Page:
Experimental design: thermal performance experiments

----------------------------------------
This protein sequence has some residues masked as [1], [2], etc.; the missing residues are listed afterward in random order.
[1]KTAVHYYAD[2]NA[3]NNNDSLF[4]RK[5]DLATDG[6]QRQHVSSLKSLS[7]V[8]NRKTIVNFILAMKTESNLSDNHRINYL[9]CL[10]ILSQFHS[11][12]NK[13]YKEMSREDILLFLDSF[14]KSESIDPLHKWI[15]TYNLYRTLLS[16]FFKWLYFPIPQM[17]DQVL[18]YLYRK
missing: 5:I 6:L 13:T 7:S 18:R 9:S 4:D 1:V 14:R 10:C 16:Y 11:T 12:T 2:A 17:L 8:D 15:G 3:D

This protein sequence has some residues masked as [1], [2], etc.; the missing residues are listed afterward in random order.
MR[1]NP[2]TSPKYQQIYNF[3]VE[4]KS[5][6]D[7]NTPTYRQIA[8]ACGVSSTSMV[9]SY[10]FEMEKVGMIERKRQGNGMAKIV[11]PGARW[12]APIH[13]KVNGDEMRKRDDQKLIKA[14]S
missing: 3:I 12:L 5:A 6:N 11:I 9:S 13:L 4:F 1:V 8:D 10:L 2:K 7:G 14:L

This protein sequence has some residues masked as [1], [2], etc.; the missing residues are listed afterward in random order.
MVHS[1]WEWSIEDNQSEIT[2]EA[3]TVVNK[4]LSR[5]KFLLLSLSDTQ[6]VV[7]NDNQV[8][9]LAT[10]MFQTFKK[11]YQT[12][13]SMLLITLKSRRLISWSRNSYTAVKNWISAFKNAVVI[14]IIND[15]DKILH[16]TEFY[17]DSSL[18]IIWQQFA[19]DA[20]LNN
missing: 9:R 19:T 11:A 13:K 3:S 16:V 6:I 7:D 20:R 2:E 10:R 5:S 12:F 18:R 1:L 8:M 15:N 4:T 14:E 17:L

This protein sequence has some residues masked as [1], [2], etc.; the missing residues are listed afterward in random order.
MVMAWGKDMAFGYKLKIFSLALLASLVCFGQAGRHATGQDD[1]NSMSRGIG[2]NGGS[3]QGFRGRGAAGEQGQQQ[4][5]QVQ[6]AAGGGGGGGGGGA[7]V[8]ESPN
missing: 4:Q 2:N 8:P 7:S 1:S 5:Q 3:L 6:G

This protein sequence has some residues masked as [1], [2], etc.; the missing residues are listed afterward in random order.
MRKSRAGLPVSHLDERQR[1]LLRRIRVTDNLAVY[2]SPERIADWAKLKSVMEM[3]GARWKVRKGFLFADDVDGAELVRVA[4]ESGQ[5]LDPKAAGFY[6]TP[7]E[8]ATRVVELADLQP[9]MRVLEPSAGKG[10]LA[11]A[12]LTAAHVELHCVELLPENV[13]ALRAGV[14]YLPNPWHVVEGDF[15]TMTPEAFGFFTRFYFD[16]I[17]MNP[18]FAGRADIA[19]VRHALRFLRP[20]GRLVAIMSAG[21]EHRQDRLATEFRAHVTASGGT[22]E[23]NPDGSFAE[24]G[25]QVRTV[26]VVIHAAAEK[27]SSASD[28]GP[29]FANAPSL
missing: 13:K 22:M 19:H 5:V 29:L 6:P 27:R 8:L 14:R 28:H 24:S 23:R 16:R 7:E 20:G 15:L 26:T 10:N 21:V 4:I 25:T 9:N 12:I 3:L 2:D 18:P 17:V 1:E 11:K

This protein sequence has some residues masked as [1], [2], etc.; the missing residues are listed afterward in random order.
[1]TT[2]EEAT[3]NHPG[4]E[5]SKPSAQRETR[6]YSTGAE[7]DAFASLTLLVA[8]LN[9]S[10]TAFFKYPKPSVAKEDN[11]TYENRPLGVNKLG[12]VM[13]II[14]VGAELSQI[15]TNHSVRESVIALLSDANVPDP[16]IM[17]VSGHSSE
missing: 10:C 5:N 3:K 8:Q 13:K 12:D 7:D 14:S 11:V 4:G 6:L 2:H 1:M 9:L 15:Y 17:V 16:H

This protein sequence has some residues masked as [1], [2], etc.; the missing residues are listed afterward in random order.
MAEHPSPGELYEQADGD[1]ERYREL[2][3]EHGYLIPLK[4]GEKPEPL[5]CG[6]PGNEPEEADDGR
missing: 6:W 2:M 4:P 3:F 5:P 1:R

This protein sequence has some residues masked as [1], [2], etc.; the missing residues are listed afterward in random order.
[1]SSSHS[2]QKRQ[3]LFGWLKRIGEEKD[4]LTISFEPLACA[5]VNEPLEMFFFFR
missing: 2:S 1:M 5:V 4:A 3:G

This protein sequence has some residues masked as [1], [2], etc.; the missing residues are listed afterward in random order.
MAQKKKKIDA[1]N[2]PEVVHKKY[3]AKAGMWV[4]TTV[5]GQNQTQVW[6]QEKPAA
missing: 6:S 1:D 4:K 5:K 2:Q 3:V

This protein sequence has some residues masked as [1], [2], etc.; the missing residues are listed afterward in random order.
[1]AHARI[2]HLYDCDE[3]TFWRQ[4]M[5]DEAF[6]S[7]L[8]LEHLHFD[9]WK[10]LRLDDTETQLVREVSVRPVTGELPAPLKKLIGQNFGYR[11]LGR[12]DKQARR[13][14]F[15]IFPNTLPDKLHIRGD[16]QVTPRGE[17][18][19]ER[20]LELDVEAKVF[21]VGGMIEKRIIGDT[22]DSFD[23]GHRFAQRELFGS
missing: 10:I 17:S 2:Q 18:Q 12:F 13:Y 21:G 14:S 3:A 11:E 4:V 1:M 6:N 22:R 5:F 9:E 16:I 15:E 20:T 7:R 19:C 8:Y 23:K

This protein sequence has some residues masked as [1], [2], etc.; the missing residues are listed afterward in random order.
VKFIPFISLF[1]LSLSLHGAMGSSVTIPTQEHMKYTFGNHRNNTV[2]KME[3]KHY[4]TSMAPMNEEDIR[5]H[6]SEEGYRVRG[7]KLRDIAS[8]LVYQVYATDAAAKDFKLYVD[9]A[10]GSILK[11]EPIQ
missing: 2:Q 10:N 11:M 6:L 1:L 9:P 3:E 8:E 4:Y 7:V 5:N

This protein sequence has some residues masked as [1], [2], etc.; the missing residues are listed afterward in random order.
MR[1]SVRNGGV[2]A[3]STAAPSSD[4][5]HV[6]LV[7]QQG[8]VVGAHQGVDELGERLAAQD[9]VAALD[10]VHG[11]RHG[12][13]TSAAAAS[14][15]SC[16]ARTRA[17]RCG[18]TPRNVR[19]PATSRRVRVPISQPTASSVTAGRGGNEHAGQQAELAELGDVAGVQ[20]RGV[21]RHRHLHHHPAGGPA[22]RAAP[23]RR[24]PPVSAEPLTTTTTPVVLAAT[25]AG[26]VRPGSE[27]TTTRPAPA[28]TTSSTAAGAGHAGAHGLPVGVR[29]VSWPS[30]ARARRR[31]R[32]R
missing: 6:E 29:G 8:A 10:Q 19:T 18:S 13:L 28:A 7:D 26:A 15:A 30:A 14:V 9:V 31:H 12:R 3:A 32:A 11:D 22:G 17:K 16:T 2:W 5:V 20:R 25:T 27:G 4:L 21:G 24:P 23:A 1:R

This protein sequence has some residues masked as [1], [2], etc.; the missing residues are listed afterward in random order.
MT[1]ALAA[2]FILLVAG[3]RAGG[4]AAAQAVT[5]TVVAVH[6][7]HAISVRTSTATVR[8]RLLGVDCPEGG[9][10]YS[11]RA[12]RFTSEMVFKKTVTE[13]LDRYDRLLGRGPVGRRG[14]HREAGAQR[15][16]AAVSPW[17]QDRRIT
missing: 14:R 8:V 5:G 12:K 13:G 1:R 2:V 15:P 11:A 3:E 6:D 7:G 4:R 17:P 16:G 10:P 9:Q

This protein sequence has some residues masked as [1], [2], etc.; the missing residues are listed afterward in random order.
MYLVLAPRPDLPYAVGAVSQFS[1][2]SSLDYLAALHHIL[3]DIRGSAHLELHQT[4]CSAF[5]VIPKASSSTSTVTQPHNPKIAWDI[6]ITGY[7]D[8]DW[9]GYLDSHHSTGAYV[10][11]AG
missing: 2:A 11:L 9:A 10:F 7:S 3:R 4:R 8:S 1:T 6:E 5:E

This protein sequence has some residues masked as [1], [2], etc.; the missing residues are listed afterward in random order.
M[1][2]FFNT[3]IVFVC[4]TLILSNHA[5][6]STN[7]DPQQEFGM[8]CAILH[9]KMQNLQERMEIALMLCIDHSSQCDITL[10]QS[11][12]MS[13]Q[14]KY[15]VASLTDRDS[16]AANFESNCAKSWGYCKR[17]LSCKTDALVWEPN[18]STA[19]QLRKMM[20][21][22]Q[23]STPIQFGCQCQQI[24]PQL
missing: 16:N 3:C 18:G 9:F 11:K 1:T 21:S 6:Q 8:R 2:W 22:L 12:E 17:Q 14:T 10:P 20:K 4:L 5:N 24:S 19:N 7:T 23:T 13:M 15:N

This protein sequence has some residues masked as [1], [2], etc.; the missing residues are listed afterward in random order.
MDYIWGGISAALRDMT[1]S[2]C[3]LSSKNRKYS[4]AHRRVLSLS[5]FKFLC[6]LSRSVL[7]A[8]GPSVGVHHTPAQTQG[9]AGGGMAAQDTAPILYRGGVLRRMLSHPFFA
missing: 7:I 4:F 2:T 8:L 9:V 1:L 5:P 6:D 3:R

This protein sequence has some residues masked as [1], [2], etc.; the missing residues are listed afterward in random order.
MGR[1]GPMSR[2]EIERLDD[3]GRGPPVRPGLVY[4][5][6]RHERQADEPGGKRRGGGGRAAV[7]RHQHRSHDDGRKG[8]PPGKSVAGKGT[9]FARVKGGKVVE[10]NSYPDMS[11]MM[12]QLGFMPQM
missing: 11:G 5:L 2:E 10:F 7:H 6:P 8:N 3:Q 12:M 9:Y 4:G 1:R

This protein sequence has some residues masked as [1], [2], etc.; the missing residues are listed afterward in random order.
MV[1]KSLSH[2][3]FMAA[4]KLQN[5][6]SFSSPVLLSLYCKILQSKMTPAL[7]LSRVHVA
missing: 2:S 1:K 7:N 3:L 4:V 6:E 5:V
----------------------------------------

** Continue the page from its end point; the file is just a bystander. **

All experiments were run in climate-controlled incubation facilities of the Institut Mediterrani d’Estudis Avançats (Mallorca, Spain). Following 48 hrs under ambient (collection site) conditions, samples were transferred to individual experimental aquaria, which consisted of a double layered transparent plastic bag filled with 2 L of filtered seawater (60 μm) (following Savva et al. 2018). 16 experimental bags were suspended within 80L temperature-controlled baths. In total, ten baths were used, one for each experimental temperature treatment. Bath temperatures were initially set to the acclimatization temperature (i.e. in situ temperatures) and were subsequently increased or decreased by 1 °C every 24 hours until the desired experimental temperature was achieved. Experimental temperatures were: 15, 18, 21, 24, 26, 28, 30, 32, 34 and 36°C (Table S2). For each species, four replicate aquarium bags were used for each temperature treatment with three individually marked seagrass shoots or three algal fragments placed into each bag. For P. oceanica, each marked plant was a single shoot including leaves, vertical rhizome and roots. For C. nodosa, each marked individual consisted of a 10 cm fragment of horizontal rhizome containing three vertical shoots. Individually marked seaweeds contained the holdfast, and 4-5 fronds of P. pavonica (0.98 ± 0.06 g FW; mean ± SE) or a standardised 5-8 cm fragment with meristematic tip for C. compressa (3.67 ± 0.1 g FW; mean ± SE). Experimental plants were cleaned of conspicuous epiphytes. Once the targeted temperatures were reached in all of the baths, experiments ran for 14 days for the algal species and 21 days for seagrasses to allow for measurable growth in all species at the end of the experiment. Experiments were conducted inside a temperature-controlled chamber at constant humidity and air temperature (15 °C). Bags were arranged in a 4x4 grid within each bath, enabling four species/population treatments to be run simultaneously. Bags were mixed within each bath so that one replicate bag was in each row and column of the grid, to minimise any potential within bath effects of bag position. Replicate bags were suspended with their surface kept open to allow gas exchange and were illuminated with a 14h light:10h dark photoperiod through fluorescent aquarium growth lamps. The water within the bags were mixed with aquaria pumps. The light intensity within each bag was measured via a photometric bulb sensor (LI-COR) and ranged between 180-258 μmol m-2 s-1. Light intensity was constant between experiments and did not significantly differ between experimental treatments (p > 0.05). The temperature in the baths was controlled and recorded with an IKS-AQUASTAR system, which was connected to heaters and thermometers. The seawater within the bags was renewed every 72 hrs and salinity was monitored daily with an YSI multi-parameter meter. Distilled water was added when necessary to ensure salinity levels remained within the range of 36-39 PSU, typical of the study region. Carbon and Nitrogen concentrations in the leaf tissue were measured at the end of the experiment for triplicates of the 24ºC treatment for each species and location (Fig. S2) at Unidade de Técnicas Instrumentais de Análise (University of Coruña, Spain) with an elemental analyser FlashEA112 (ThermoFinnigan).